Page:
Other relevant hemoparasitic disease is tripanosomosis by Trypanosoma vivax. In South America, this hemoprotozoan is transmitted by hematophagous diptera, mainly tabanids (GARDINER, 1989; OTTE; ABUABARA, 1991; JONES; DÁVILA, 2001). In the Brazilian territory, T. vivax was first described in the State of Pará infecting water buffalo (Bubalis bubalis) (SHAW; LAINSON, 1972). Only 24 years latter, T. vivax was reported in other parts of the country, in the Pantanal of Mato Grosso (SILVAet al., 1996) and one year later in the Pantanal of Mato Grosso do Sul (PAIVA et al., 2000). More recently, T. vivax was described in the semi-arid of the State of Paraíba (BATISTA et al., 2007). In Brazil, this hemoprotozoan was described causing fever, lethargy, weakness, anemia, diarrhea, abortion and even death of infected animals (SILVA et al., 1996; BATISTA et al., 2007).

Borrelia theileri is a worldwide tickborne spirochete that infects cattle and other mammals. In cattle, the infection can be characterized by fever, lethargy and anemy. This agent is specially important because B. theileri infection induces cross-reacting antibodies that could interfere with interpretation of seroepidemiologic studies of other bovine borreliae (ROGERS et al., 1999).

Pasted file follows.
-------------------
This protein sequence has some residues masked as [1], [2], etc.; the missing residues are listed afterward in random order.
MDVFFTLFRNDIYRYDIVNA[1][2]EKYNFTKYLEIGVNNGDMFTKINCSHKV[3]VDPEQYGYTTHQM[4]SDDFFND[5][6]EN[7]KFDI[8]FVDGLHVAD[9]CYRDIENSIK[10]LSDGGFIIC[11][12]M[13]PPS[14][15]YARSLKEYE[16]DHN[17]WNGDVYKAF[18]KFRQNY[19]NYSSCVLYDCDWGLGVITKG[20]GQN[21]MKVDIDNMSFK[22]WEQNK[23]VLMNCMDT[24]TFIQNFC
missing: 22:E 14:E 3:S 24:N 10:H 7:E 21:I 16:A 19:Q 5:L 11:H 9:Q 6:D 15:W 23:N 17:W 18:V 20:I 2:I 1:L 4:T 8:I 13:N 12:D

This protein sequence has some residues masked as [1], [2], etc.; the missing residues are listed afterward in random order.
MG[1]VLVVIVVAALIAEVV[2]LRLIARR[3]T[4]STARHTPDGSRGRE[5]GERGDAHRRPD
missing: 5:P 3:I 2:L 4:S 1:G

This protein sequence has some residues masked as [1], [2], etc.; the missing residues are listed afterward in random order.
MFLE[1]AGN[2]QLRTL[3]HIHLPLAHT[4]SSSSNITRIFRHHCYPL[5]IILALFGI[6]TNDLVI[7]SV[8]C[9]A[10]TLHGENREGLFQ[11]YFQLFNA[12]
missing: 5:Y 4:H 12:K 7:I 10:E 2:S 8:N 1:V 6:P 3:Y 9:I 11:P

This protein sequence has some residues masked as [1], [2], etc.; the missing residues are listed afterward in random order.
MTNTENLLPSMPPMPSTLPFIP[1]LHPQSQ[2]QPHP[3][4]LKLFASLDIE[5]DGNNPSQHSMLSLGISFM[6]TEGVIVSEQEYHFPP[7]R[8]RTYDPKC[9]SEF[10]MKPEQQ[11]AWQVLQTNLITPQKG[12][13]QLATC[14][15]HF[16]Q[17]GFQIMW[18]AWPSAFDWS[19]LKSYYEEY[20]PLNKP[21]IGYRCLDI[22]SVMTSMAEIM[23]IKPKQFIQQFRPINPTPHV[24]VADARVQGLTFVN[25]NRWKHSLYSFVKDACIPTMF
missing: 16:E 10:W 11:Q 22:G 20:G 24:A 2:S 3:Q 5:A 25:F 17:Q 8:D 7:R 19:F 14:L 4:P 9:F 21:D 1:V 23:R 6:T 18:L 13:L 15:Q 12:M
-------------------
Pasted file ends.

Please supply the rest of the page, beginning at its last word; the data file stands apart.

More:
This study shows a serologic survey for antibodies to Babesia bigemina, B. bovis, Anaplasma marginale, Trypanosoma vivax and homologous to Borrelia burgdorferi in cattle from the Northeastern region of the State of Pará and the discussion of epidemiological data, such as the endemicity status of the infectious agents.

 

MATERIAL AND METHODS

Serum samples were obtained from 246 adult female cattle, selected by convenience, from the municipalities of Castanhal (65 beef cattle, Nelore breed) and São Miguel do Guamá (181 dairy cattle, crossbred), Northeastern region of State of Pará. These municipalities have 82,693 cattle, corresponding to 0.47% of the cattle population from the State of Pará (IBGE, 2006).

Serum samples were analyzed by indirect enzyme-linked immunosorbent assays (ELISAs) with crude antigens of B. bigemina, B. bovis, T. vivax (MADRUGA et al. 2000, 2001, 2006) and B. burgdorferi according to Ishikawa et al. (1997). Anaplasma marginale antibodies were detected by indirect ELISA, using recombinant MSP1a as antigen (ARAÚJO et al., 2005). Cutoffs were calculated for each ELISA plate, according to Frey et al. (1998), with 12 negative sera for each organism.

Statistical analyses were done by Qui-square or Fischer's exact tests, with a confidence level of 95%.

 

RESULTS AND DISCUSSION

From the 246 serum samples analyzed, 244 (99.2%), 243 (98.8%), 168 (68.3%), and 229 (93.1%) were positive for antibodies to B. bigemina, B. bovis, A. marginale, and T. vivax, respectively (Table 1) and, 135 (54.9%) were positive for homologues antibodies to B. Burgdorferi.

Frequencies of seropositive animals to B. bovis and B. bigemina were significantly higher (P<0.001) than those to A. marginale or T. vivax. Also, frequencies of seropositive cattle to T. vivax were significantly higher than that to A. marginale (P<0.001).

Differences in the frequencies of antibodies between Castanhal and São Miguel do Guamá were significant only for antibodies to B. bovis (P = 0.018) and T. vivax (P<0.001), whose frequencies were higher in São Miguel do Guamá, were cross-bred dairy cattle were sampled. The effect of climatic conditions possibly is not related to these differences, as both municipalities are contiguous, and share the same meteorological conditions.